Jack Walsh– left arm wrist spin bowler. The Australian who played most of his first class cricket for Leicestershire took 1190 first class wickets at 24.55. His full name was John Edward Walsh, as compared to John Evangelist Walsh, author of “Unravelling Piltdown”, an account of one of the most famous of all scientific hoaxes, which identifies the culprit beyond any real doubt.
Bob Newson – right arm fast bowler. His test bowling average was a horrible 66.25, partly because of his involvement in the infamous timeless test at Durban in 1939. Near the end of that match before the weather made its final intervention he took what was the 12th new ball to be used in its absurd duration. His first class record was 60 wickets at 26.03 each, or outside the test arena 56-1297 for an average of 23.16 each. His scientific counterpart is Lesley Newson, author of “The Atlas of the World’s Worst Natural Disasters”.
Charlie Parker – left arm orthodox spinner. The third most prolific wicket taker in first class history with 3,278 scalps. Joint second in the list of first class hat trick takers, having performed the feat on six occasions. His counterpart is Andrew Parker, author of “In The Blink Of An Eye”, a natural history of the eye, and the role that the development of that organ played in the ‘Cambrian Explosion‘. Simon Ings is also the author of a book about eyes, “The Eye”, will Richard Dawkins’ “Mount Improbable” contains a chapter called ‘The Fortyfold Path to Enlightenment’, a title referring the minimum number of times on which eyes have evolved in the history of life on our planet.
This team has a fine top six, a keeper who can bat, and four well varied bowlers, with Close as a back up option in that department.
This should be a fine contest. My money would just about be on the team with scientific links.
A LINK AND SOME PHOTOGRAPHS
I have introduced the teams, but there is one thing to do before signing off. As some of my readers will be aware Dominic Cummings, the Rasputin of 21st century Britain, is in deep trouble. Yesterday it was revealed that he had travelled to Durham at the height of the lockdown, and then after some hours of various senior Tories sacrificing their credibility in desperate efforts to defend him, perpetrated at the behest of puppet prime minister Johnson, a second revelation came out yesterday evening regarding a trip to Barnard’s Castle during the lockdown period. The story had moved even further on, with a further sighting of Cummings in Durham on May 10th attested to by multiple witnesses. The lockdown policy, which was sensible but introduced far too late by the Johnson misgovernment, is unenforceable so long as Cummings remains in office, and those calling for his removal now include at least eight Tory MPs, with others doubtless to follow. I fully agree that his position is entirely untenable, and there is a petition running on change.org calling for his removal, which I have already signed, and now I urge all of you to sign and share it by clicking the screenshot below.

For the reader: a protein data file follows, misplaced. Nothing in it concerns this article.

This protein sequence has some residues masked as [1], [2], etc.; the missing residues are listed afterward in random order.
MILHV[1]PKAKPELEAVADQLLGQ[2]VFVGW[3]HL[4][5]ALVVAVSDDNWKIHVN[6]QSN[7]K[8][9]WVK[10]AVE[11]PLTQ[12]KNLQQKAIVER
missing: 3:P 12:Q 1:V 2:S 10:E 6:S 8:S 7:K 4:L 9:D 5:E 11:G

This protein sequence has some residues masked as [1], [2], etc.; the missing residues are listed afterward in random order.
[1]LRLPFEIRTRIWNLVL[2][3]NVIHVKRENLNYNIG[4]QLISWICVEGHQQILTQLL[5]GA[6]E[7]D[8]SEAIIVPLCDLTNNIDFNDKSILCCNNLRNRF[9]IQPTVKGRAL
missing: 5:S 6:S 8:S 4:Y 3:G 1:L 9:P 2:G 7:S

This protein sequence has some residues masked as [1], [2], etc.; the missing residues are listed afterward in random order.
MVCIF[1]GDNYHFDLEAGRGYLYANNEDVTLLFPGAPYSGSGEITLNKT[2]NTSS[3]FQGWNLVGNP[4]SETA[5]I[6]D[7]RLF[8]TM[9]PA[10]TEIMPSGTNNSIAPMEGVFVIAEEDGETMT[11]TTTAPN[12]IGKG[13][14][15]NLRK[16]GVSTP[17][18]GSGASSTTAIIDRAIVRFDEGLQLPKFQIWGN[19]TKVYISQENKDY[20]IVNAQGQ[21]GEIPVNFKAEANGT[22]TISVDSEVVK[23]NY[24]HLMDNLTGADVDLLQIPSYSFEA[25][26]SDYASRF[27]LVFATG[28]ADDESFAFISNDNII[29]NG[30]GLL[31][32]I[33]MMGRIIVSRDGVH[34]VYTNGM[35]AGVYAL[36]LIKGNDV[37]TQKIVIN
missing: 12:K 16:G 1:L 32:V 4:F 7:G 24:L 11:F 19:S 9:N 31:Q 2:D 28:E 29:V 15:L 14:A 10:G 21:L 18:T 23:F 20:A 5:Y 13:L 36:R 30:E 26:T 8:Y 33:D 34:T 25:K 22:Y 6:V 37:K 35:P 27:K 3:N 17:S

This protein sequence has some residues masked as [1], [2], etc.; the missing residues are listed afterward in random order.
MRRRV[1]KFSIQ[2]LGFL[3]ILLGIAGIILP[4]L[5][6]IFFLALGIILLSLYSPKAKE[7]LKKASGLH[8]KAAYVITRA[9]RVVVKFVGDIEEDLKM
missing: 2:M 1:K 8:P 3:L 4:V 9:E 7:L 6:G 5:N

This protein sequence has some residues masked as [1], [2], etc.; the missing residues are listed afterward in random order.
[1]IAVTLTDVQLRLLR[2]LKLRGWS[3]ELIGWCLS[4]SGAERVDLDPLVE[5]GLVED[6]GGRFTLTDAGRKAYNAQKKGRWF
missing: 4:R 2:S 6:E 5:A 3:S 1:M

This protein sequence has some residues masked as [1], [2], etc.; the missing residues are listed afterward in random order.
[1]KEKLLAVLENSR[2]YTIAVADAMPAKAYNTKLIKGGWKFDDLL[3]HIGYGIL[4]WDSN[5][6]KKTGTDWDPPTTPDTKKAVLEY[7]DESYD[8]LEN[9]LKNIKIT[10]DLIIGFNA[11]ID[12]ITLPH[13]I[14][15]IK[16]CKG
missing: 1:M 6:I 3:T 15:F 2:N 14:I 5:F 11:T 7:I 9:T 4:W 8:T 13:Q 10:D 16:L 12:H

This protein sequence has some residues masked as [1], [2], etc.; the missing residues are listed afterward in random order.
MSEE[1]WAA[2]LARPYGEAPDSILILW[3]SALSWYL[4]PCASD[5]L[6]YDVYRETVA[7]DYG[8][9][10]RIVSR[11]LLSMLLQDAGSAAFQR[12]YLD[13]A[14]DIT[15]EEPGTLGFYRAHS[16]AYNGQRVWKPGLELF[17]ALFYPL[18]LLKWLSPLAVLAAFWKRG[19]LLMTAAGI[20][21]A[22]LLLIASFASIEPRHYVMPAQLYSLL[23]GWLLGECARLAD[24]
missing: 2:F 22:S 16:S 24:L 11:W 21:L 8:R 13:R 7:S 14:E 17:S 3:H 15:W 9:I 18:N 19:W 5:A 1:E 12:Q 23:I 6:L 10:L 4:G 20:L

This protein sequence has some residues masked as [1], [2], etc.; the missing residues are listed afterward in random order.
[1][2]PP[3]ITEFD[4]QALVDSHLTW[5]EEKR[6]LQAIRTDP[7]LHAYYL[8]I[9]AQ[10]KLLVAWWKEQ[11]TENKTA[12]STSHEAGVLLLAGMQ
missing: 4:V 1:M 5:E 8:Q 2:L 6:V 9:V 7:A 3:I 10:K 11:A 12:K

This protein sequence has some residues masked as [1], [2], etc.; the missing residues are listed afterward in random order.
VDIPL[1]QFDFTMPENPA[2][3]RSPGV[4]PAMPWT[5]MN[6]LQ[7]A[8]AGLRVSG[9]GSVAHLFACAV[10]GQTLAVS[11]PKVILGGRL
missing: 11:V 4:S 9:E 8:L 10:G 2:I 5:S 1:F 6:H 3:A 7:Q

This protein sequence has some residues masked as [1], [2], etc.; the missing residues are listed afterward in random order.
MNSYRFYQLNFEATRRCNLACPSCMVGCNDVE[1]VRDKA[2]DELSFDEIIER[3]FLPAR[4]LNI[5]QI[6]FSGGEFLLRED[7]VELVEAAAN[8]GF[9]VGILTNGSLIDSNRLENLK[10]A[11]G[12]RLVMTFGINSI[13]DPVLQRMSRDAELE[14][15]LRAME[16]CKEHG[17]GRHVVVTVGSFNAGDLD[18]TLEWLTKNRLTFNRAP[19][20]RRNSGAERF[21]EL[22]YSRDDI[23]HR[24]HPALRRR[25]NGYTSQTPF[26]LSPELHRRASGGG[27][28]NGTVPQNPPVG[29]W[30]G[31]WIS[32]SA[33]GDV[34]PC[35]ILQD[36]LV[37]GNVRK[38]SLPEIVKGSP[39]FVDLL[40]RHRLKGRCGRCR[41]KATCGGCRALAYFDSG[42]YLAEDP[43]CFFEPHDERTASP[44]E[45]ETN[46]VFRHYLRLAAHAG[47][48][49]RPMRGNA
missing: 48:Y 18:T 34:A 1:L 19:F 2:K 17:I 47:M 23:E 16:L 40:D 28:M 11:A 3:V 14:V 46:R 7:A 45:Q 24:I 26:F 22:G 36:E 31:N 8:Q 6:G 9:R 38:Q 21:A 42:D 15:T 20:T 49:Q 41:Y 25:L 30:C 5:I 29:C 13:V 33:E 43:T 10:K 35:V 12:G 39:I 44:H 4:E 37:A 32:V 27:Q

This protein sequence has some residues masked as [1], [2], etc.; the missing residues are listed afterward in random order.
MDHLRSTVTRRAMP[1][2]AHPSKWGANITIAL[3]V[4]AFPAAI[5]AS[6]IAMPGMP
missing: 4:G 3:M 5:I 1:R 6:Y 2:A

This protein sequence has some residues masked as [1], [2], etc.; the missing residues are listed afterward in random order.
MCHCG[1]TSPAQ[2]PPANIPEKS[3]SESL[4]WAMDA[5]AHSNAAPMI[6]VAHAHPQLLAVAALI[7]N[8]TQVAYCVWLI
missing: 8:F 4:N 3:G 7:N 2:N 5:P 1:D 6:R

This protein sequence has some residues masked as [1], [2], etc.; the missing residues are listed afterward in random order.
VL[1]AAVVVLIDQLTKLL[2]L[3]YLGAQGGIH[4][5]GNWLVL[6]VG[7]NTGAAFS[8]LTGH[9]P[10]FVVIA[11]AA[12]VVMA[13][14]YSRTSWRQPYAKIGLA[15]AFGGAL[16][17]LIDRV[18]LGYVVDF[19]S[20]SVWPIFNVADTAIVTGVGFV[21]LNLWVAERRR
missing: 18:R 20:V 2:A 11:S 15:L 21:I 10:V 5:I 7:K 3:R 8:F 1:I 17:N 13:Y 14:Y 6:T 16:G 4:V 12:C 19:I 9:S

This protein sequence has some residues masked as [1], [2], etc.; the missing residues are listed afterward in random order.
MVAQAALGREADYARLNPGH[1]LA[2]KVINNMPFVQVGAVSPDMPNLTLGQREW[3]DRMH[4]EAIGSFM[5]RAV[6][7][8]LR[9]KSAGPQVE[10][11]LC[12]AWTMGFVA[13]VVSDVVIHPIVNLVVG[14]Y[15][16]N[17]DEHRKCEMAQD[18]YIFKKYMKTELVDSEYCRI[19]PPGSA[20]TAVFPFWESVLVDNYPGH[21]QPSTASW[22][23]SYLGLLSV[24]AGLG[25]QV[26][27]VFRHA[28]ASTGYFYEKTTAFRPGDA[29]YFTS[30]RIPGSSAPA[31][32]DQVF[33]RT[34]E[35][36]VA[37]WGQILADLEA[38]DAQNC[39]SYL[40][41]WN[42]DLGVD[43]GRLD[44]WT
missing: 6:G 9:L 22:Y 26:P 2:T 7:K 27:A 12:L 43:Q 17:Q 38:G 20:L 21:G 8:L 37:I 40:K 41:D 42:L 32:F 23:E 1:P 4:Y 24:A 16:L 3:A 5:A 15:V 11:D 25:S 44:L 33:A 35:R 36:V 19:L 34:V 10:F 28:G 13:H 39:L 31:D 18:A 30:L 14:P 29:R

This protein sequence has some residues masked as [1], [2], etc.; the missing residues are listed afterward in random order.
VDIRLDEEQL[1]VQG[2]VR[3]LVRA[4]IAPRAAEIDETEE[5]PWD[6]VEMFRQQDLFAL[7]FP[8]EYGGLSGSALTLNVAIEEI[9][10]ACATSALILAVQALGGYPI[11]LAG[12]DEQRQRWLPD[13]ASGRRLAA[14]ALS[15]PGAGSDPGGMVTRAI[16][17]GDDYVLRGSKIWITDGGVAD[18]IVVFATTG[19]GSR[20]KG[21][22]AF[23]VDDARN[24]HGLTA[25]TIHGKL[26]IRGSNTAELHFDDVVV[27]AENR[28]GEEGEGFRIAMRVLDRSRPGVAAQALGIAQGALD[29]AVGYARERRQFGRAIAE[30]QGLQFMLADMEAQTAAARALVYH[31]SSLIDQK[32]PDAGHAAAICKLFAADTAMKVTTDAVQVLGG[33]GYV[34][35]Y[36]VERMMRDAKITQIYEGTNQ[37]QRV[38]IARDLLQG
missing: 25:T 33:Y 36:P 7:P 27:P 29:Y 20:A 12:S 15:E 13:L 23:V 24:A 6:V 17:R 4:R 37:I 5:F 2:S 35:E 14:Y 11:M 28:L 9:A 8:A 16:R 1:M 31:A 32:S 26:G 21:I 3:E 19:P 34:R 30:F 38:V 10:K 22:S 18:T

Today’s variation upon an ‘all time XI’ cricket theme is built around cultural connections.
Welcome to the latest in my series of variations on an ‘all time XI‘ cricket theme. This one pits a team of cricketers who share names with people who have made cultural contributions against a team of cricketers who wrote books after retirement.
THE CULTURAL XI
Jack Hobbs – right handed opening batter, occasional right arm medium pacer. See yesterday’s post among others for more about him. I have sneaked him in by adding an e to his surname for the cultural reference – to Thomas Hobbes, author of Leviathan, and also author of one of the pieces included in “The Portable Atheist” edited by Christopher Hitchens.
Roy Marshall – right handed opening batter. A massively successful batter for Hampshire for many years. My cultural reference is to another Marshall with middle initial e, HE Marshall, author of “Our Island Story”.
Michael Vaughan– right handed batter, occasional off spinner. A bit of reaching here, as the reference is to Pip Vaughan-Hughes, a historical novelist whose books I have enjoyed reading.
‘Tup’ Scott – right handed batter. An early Aussie middle order batter, he claims his place in this team as analogue to Manda Scott, a historical novelist whose books include the Pantera series of Roman novels and the Dreaming series of novels about Boudicca.
Clyde Walcott – right handed batter, occasional wicket keeper. He averaged 56.68 in test cricket, so I was particularly please to be able to include him by reference to Charles Doolittle Walcott, the USian palaeontologist who discovered the Burgess Shale, one of the most important of all fossil beds. The best known writer to have covered the Burgess Shale is Stephen Jay Gould.